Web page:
Some banks and credit unions are giving a little extra boost on CD rates to checking account customers. And in such a dismal rate environment, every little bit helps.
Take Wachovia, for example. Wachovia pays 0.6 percent on an 18-month CD and 0.7 percent on a 24-month CD. Wachovia checking account customers are eligible for slighter sweeter deals, 1 percent on a 19-month CD and 1.64 percent on a 25-month CD as long as they make a minimum deposit of $5,000.
And plenty of smaller, community banks and credit unions are rewarding checking account customers with higher CD rates as well.
Checking account customers at United Central Bank in Dallas are eligible for a special year-end bonus CD. This 14-month CD, paying 2 percent annual percentage yield, requires a minimum deposit of $1,000.
Cecil Bank, a community bank serving Cecil and Harford counties in Maryland, is paying 2.25 percent APY on any CD with terms of 12 months and less for its checking account customers. This CD special requires a minimum deposit of just $500.
At PrimeWay Federal Credit Union in Houston, premier checking and elite checking account customers receive an additional 25 basis points on any of the credit union’s certificates of deposit with a minimum deposit of $500.
“We are a firm believer in giving those members who use us as their primary financial institution the best rate,” Michelle Oshinski, vice president of marketing at PrimeWay Federal Credit Union, explained in an e-mail.
So if you’ve been a longtime checking account customer with a bank or credit union, keep your eyes peeled for CD specials targeted especially to you.
Worth the hassle?
Is it worth signing up for a new checking account to rev up a dismal CD deal? It can be, but be sure to do the math. This calculator from Bankrate.com will help crunch the numbers.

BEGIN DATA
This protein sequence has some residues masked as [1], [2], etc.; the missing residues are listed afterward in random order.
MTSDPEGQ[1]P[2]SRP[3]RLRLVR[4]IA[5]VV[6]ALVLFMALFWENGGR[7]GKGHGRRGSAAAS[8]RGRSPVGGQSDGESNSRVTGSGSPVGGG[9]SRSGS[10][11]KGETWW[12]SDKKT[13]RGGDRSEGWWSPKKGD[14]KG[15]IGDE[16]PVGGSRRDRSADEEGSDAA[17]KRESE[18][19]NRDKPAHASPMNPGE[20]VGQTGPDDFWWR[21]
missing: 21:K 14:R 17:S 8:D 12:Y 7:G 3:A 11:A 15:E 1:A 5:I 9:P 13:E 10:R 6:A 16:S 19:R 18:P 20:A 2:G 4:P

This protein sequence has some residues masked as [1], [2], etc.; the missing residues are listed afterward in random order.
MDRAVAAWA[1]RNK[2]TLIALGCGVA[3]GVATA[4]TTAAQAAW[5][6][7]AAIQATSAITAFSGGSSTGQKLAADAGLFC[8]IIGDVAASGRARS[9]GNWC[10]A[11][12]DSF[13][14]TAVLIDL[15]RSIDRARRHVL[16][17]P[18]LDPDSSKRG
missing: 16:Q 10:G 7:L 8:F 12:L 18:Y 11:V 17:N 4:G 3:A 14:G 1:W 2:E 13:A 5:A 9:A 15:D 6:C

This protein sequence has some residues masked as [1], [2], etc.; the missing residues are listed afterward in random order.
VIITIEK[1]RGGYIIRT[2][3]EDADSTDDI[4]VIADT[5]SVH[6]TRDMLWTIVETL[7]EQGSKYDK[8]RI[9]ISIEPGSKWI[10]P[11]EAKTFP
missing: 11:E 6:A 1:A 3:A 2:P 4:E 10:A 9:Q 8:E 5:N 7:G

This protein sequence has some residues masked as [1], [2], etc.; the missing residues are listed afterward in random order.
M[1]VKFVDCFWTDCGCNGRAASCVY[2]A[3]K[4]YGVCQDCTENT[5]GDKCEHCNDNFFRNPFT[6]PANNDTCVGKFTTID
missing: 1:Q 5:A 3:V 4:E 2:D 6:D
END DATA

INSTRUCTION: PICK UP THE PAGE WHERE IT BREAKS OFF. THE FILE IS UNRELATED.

“Do the math first of all to see what the benefit is to you in money,” says Patricia Seaman, director of marketing and communications for the National Endowment for Financial Education. “For small amounts of money it may not make sense.”
How much will that increased CD rate pay you in actual dollars? Is it $25, $50, $100 or more?
And is the extra money that you’d earn on the CD worth the hassle of opening an additional checking account?
Don’t forget to weigh in the cost of any fees associated with the new account.
“You really have to look at the whole picture,” says Frank Boucher, a Certified Financial Planner in Reston, Va. “That checking account may have some fees associated with it that you don’t want to pay.”
What are the overdraft fees? Do you have to pay for your checks? Is there online bill pay? What is the minimum deposit required for opening the account? Are there fees for inactivity?
Even an advertised free checking account may not be completely cost-free.
“Some banks require one electronic deposit a month to get free checking,” Boucher says. “Make sure you understand all the provisions of the account.”
Before you park your cash in any CD, you’ll want to be sure to shop around. Bankrate.com makes it easy to compare CD rates on the best national CD offers as well as CD deals available in your local area.
An Internet-only bank may have just the deal you’re looking for, without the checking account requirement.
“Don’t overlook the Internet banks,” Boucher advised in an e-mail. “Their rates are usually higher than their brick-and-mortar cousins and they are FDIC-insured.”
And don’t write off that community bank or credit union up the street. Their CD specials could surprise you.
“Call around to your local banks and see what they have to offer,” says Joy Slabaugh, a Certified Financial Planner in Delmar, Del., and member of the Financial Planning Association. “If a bank is running a special, you could get a significantly higher rate than anywhere else.”